Juvenile Criminal Charges in Massachusetts FAQs
A phone call in the middle of the night when our children are out with friends will set any parent’s heart racing. Few things can cause the wave of concern that comes when the call is a police officer or our child letting us know they were arrested.
Unfortunately, this is not an uncommon situation. The United States Department of Justice reports that there were over 424,000 juvenile arrests in 2020 alone. The vast majority of these alleged crimes were for nonviolent offenses like theft, vandalism, drug abuse, property crimes, and disorderly conduct. It is also important to point out that the data is from the beginning of the pandemic. The numbers may likely be lower due to stay at home orders reducing the risk that kids were out and about as they normally are.
Whether dealing with allegations of theft or something more serious, like sexual assault, parents are wise to take a moment to gather information about the process and start to put a plan in place to help protect their child’s future.
What happens when police arrest my child?
Massachusetts law requires authorities immediately notify parents of the arrest of a juvenile. The commonwealth generally does not allow police to hold a juvenile in custody for longer than six hours. The also does not allow police to question the juvenile without a parent present and states that if using detention, police must not put the child where they can see or hear other adults and that police should only hold a juvenile for long enough to complete identification and booking. Once complete, the police should release the child to their parents, transport them to juvenile court, or transport them to an Overnight Arrest Program.
Before allowing the release, the police will likely require the parent sign off on a promise to bring the juvenile to court.
Although this is how the process generally unfolds in these situations, there are various factors that can change the situation. One example is the presence of a warrant. If the police have a warrant for the arrest of the child, the authorities may require bail before allowing release of the juvenile.
Are the charges different for children compared to adults?
The commonwealth generally charges anyone under the age of eighteen as either a delinquent or youthful offender. The process for delinquency charges are private, the court does not share the details of the offense and the child’s role with the public. Delinquent offenses are generally those which, if committed by an adult, would result in allegations of criminal activity. This can include drug offenses and vandalism.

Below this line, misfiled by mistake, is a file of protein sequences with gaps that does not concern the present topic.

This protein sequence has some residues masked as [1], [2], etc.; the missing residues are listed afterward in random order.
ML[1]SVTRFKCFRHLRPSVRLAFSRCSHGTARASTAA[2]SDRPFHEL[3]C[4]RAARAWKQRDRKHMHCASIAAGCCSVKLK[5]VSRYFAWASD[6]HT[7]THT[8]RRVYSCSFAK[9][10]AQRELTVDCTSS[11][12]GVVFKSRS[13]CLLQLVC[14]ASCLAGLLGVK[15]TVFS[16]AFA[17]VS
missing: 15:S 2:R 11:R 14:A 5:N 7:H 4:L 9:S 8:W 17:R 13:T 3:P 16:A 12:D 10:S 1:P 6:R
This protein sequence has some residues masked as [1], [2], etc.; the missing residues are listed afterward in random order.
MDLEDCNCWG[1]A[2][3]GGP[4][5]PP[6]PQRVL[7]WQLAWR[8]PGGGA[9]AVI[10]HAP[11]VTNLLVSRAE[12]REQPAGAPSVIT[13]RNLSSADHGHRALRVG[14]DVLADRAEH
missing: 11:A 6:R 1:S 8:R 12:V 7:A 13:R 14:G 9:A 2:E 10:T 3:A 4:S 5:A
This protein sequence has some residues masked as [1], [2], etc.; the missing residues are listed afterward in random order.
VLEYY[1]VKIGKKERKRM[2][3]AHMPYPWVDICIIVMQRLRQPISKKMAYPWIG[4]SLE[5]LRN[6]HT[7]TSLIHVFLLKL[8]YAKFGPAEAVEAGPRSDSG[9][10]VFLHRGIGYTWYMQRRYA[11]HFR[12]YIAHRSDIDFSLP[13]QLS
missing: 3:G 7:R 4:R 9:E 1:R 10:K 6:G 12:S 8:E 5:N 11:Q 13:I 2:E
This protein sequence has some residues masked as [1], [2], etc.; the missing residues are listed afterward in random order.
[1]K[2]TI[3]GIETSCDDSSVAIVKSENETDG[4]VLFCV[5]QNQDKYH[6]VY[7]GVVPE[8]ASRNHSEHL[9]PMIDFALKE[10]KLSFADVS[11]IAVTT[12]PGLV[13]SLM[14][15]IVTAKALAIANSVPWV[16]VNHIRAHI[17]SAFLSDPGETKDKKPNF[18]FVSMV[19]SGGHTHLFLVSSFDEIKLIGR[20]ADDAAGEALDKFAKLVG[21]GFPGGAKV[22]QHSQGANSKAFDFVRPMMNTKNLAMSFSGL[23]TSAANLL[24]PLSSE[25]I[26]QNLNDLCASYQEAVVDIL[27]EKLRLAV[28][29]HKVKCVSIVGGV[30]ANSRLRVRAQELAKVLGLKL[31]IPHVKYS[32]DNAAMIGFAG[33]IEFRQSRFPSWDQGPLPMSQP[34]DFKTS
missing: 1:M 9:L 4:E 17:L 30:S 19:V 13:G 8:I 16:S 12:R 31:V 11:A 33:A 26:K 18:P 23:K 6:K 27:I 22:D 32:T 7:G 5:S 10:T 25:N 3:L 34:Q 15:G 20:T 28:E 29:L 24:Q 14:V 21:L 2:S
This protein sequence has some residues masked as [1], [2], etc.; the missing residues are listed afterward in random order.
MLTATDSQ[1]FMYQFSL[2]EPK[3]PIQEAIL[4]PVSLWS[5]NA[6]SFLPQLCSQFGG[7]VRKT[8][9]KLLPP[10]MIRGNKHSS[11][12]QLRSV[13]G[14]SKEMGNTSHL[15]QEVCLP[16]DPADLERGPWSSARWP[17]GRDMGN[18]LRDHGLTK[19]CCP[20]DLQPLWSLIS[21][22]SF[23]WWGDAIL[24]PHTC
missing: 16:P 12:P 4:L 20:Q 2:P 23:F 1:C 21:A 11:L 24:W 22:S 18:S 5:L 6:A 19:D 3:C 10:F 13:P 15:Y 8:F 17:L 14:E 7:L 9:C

Youthful offender charges are more serious. They can apply to those age fourteen to eighteen accused of committing a felony when the child was previously committed to the department of youth services, committed an offense that involves actual or the threat of serious bodily harm, or violated firearm statutes. Youthful offender charges are open to the public and can result in more serious penalties.
What else should I know about this area of law?
Parents are also wise to prepare for potential school repercussions. These can include a suspension or expulsion if a child is charged with a felony.
It is also important to note that like most areas of law, the laws that guide the juvenile justice system in Massachusetts are evolving. At this time, lawmakers are considering extending the term juvenile to include those up to the age of 20. Medical professionals behind the proposal explain that our frontal lobe does not finish development until we are into our twenties. This is important for this discussion as this is the portion of the brain that helps analyze right from wrong and potential consequences for our actions. Proponents of extending the definition of a juvenile argue that a larger range is more appropriate given what we now know about brain development. Instead of sending these kids to jail or prison with other criminals, they argue it is more advantageous to use the juvenile reformation system.
This is just one of many changes to take note of when we help our children navigate allegations of wrongdoing. There are also alternatives to consider when it comes to sentencing that can include community service. The particulars vary depending on the county. An attorney experienced in juvenile justice can review the allegations and discuss these and other options, working to better ensure your child’s rights are protected throughout the process.